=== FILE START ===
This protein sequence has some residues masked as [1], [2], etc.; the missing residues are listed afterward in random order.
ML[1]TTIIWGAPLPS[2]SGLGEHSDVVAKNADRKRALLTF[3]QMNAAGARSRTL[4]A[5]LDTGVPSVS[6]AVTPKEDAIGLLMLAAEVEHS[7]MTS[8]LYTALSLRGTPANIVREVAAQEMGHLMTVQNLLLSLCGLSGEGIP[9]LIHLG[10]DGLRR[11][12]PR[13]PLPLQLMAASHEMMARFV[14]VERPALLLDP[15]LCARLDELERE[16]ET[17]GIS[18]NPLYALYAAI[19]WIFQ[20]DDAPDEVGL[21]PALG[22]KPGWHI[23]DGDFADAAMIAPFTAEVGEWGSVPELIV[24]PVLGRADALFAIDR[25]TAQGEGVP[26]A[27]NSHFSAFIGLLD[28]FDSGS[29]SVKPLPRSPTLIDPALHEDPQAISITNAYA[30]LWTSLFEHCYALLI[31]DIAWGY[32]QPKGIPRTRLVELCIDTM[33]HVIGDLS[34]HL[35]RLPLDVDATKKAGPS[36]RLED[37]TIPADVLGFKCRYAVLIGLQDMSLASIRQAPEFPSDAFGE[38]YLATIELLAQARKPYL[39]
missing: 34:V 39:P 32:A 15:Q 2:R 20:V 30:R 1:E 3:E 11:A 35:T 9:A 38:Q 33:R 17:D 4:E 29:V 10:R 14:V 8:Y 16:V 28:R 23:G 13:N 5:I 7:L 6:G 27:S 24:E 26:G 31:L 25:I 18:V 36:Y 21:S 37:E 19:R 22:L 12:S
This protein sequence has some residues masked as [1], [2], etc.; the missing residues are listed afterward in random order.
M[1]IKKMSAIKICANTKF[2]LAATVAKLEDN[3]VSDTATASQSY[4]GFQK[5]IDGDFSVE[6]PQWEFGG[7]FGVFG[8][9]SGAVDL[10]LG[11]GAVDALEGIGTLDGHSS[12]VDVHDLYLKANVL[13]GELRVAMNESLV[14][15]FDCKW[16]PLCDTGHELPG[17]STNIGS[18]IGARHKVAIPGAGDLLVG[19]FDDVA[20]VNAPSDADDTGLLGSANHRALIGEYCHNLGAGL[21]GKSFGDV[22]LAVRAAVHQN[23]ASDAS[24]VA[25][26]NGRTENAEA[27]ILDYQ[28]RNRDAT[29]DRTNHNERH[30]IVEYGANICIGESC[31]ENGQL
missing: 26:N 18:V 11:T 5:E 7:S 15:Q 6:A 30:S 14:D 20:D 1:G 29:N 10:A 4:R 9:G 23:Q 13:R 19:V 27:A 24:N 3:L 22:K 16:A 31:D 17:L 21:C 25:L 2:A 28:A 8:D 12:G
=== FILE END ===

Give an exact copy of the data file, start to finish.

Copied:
This protein sequence has some residues masked as [1], [2], etc.; the missing residues are listed afterward in random order.
ML[1]TTIIWGAPLPS[2]SGLGEHSDVVAKNADRKRALLTF[3]QMNAAGARSRTL[4]A[5]LDTGVPSVS[6]AVTPKEDAIGLLMLAAEVEHS[7]MTS[8]LYTALSLRGTPANIVREVAAQEMGHLMTVQNLLLSLCGLSGEGIP[9]LIHLG[10]DGLRR[11][12]PR[13]PLPLQLMAASHEMMARFV[14]VERPALLLDP[15]LCARLDELERE[16]ET[17]GIS[18]NPLYALYAAI[19]WIFQ[20]DDAPDEVGL[21]PALG[22]KPGWHI[23]DGDFADAAMIAPFTAEVGEWGSVPELIV[24]PVLGRADALFAIDR[25]TAQGEGVP[26]A[27]NSHFSAFIGLLD[28]FDSGS[29]SVKPLPRSPTLIDPALHEDPQAISITNAYA[30]LWTSLFEHCYALLI[31]DIAWGY[32]QPKGIPRTRLVELCIDTM[33]HVIGDLS[34]HL[35]RLPLDVDATKKAGPS[36]RLED[37]TIPADVLGFKCRYAVLIGLQDMSLASIRQAPEFPSDAFGE[38]YLATIELLAQARKPYL[39]
missing: 34:V 39:P 32:A 15:Q 2:R 20:V 30:R 1:E 3:E 11:A 35:T 9:A 38:Q 33:R 17:D 4:E 29:V 10:R 14:V 8:Y 16:V 28:R 23:G 13:N 5:I 7:L 6:G 27:S 24:E 26:G 31:L 25:I 18:V 36:Y 21:S 37:E 19:R 22:L 12:S
This protein sequence has some residues masked as [1], [2], etc.; the missing residues are listed afterward in random order.
M[1]IKKMSAIKICANTKF[2]LAATVAKLEDN[3]VSDTATASQSY[4]GFQK[5]IDGDFSVE[6]PQWEFGG[7]FGVFG[8][9]SGAVDL[10]LG[11]GAVDALEGIGTLDGHSS[12]VDVHDLYLKANVL[13]GELRVAMNESLV[14][15]FDCKW[16]PLCDTGHELPG[17]STNIGS[18]IGARHKVAIPGAGDLLVG[19]FDDVA[20]VNAPSDADDTGLLGSANHRALIGEYCHNLGAGL[21]GKSFGDV[22]LAVRAAVHQN[23]ASDAS[24]VA[25][26]NGRTENAEA[27]ILDYQ[28]RNRDAT[29]DRTNHNERH[30]IVEYGANICIGESC[31]ENGQL
missing: 26:N 18:V 11:T 5:E 7:S 15:Q 6:A 30:S 14:D 20:D 1:G 29:N 10:A 4:R 9:G 23:Q 13:R 19:V 27:A 24:N 3:L 22:K 16:A 31:D 17:L 21:C 25:L 2:A 28:A 8:D 12:G